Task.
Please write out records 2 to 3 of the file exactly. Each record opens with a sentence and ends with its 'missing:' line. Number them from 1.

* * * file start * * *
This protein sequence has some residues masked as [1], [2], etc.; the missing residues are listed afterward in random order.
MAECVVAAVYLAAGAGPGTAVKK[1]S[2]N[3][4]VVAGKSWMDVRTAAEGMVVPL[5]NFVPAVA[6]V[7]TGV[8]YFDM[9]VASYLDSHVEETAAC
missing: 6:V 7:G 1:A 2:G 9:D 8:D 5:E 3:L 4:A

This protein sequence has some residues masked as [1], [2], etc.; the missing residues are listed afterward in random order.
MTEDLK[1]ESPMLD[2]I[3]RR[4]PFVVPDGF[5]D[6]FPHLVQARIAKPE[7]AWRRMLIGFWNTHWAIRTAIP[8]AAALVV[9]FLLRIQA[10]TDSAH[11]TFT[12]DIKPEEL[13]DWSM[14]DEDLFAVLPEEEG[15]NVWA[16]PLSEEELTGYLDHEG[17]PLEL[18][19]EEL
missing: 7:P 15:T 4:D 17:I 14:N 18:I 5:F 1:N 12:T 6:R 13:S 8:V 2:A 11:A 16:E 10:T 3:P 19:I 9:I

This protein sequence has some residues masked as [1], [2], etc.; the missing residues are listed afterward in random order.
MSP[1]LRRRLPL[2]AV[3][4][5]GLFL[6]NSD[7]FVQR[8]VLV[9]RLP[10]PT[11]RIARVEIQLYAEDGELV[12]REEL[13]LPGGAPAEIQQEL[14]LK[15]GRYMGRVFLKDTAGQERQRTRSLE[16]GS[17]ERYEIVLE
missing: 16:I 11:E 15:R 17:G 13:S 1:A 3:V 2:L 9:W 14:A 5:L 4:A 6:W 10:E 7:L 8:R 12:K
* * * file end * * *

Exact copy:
This protein sequence has some residues masked as [1], [2], etc.; the missing residues are listed afterward in random order.
MTEDLK[1]ESPMLD[2]I[3]RR[4]PFVVPDGF[5]D[6]FPHLVQARIAKPE[7]AWRRMLIGFWNTHWAIRTAIP[8]AAALVV[9]FLLRIQA[10]TDSAH[11]TFT[12]DIKPEEL[13]DWSM[14]DEDLFAVLPEEEG[15]NVWA[16]PLSEEELTGYLDHEG[17]PLEL[18][19]EEL
missing: 7:P 15:T 4:D 17:I 14:N 18:I 5:F 1:N 12:T 6:R 13:S 8:V 2:A 11:A 16:E 10:T 3:P 19:I 9:I

This protein sequence has some residues masked as [1], [2], etc.; the missing residues are listed afterward in random order.
MSP[1]LRRRLPL[2]AV[3][4][5]GLFL[6]NSD[7]FVQR[8]VLV[9]RLP[10]PT[11]RIARVEIQLYAEDGELV[12]REEL[13]LPGGAPAEIQQEL[14]LK[15]GRYMGRVFLKDTAGQERQRTRSLE[16]GS[17]ERYEIVLE
missing: 16:I 11:E 15:R 17:G 13:S 1:A 3:V 2:L 9:W 14:A 5:L 4:A 6:W 10:E 7:L 8:R 12:K